How to compete in the digital economy
Until now, communications service providers could not match their digital native counterparts when it came to delivering what customers want, when and where they want it. Now there is a real opportunity to close that gap through a number of interrelated, big trends that are happening in parallel.
This includes transforming their infrastructure through network functions virtualization (NFV), software-defined networking (SDN) and cloud technologies, and transforming their business processes and back-office operations.
The next step is making those internal support system platforms available to partners and customers in a dynamic, on-demand way capable of supporting almost instant mashed-up services.
APIs are key to enabling this, which operators made clear in May when nine of the world’s largest service providers – Axiata, Bharti Airtel, BT, China Mobile, China Unicom, NTT Group, Orange, Telefónica and Vodafone – officially adopted TM Forum’s suite of Open APIs for digital service management. These service providers have committed to adopt TM Forum Open APIs as a foundational component of their IT architectures; to promote global adoption of the API suite by their partners; and to expect technology vendors and systems integrators to support these APIs in their products and cloud-based services.
As Dr. Lester Thomas, Chief Systems Architect, Vodafone Group, commented, “One lesson from hyper-scale Internet companies is that APIs and platforms allow the creation of a standards-based ecosystem, while enabling innovation in the implementation. A critical advantage of platforms and APIs is that they provide an evolutionary path from the current telco operating model to the future Network-as-a-Service model. The collaborative work that TM Forum and my fellow members have been undertaking is shining a bright light on this important path.”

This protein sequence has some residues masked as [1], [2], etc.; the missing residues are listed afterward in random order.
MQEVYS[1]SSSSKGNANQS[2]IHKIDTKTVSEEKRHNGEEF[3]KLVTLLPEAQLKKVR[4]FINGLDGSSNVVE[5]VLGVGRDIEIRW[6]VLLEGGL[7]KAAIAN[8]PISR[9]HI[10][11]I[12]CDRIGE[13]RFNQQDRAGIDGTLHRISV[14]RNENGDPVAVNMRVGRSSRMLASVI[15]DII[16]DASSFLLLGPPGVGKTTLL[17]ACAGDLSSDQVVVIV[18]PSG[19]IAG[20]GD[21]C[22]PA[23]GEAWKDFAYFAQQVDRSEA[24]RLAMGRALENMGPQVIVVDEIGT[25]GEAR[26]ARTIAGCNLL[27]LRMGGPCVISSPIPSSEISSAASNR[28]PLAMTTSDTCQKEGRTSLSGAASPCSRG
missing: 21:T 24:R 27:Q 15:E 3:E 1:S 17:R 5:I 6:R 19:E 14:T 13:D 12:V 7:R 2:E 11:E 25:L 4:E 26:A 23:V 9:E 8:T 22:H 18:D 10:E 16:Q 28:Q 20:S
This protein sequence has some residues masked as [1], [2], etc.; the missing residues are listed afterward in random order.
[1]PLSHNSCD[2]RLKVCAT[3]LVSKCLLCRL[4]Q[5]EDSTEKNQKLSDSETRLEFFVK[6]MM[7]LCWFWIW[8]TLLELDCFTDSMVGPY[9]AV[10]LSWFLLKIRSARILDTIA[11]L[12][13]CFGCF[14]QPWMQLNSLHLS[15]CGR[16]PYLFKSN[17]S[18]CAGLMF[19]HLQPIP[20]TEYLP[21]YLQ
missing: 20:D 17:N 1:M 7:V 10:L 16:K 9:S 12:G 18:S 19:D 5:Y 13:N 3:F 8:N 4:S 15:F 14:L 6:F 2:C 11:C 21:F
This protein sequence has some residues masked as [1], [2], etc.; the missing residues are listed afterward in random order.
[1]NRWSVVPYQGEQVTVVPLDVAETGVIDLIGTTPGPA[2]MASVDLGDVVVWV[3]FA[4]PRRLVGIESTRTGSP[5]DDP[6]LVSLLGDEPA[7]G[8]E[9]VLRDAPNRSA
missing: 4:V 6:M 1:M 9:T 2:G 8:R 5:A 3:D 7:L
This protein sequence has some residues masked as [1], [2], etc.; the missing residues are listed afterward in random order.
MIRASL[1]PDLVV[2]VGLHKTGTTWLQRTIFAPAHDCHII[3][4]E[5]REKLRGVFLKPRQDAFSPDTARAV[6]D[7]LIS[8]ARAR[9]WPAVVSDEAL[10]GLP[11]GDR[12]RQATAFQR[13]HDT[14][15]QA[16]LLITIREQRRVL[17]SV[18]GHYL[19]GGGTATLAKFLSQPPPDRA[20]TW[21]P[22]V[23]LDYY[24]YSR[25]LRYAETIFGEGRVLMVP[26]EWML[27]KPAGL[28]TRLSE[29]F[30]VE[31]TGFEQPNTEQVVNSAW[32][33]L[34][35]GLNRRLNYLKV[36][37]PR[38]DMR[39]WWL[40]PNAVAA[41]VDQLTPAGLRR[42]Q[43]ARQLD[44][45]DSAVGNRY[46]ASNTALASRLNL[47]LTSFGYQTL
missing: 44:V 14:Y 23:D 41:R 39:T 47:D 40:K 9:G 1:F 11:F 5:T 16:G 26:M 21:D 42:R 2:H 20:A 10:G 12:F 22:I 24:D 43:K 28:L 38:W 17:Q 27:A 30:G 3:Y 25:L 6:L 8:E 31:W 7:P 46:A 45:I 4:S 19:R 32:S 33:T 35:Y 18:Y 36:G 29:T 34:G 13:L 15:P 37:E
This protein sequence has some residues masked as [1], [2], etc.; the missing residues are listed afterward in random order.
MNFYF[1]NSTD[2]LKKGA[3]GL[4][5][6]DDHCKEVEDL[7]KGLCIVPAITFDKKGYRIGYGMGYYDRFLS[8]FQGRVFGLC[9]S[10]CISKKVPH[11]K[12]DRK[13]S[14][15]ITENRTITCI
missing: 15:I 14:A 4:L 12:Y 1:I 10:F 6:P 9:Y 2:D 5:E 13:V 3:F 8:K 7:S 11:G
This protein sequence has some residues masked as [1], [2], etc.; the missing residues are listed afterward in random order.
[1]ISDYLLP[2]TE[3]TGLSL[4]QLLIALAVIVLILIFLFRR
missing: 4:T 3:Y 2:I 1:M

Recent hackathons held in Lisbon, Nice and Vancouver demonstrate clearly how APIs make things happen fast. In just two days, small teams develop useable solutions to real problems, from preventing forest fires to creating new ways to grow food and collectively care for plants. If that’s what you can achieve in 48 hours, the opportunities beyond that are seriously exciting.
Change from within
At TM Forum we now have a clear focus on helping our members capitalize on the unique opportunity offered by the platform economy.
The Forum’s digital platform work will include developing a platform framework and APIs for service providers and other enterprises to use. It will draw on many existing assets such as the Frameworx suite of standards-based tools and best practices.
And just as our members have a portfolio of existing systems to transform, TM Forum has to go through exactly that too. We’ll be looking at our existing assets and how they can be easily exposed and quickly repackaged as needed.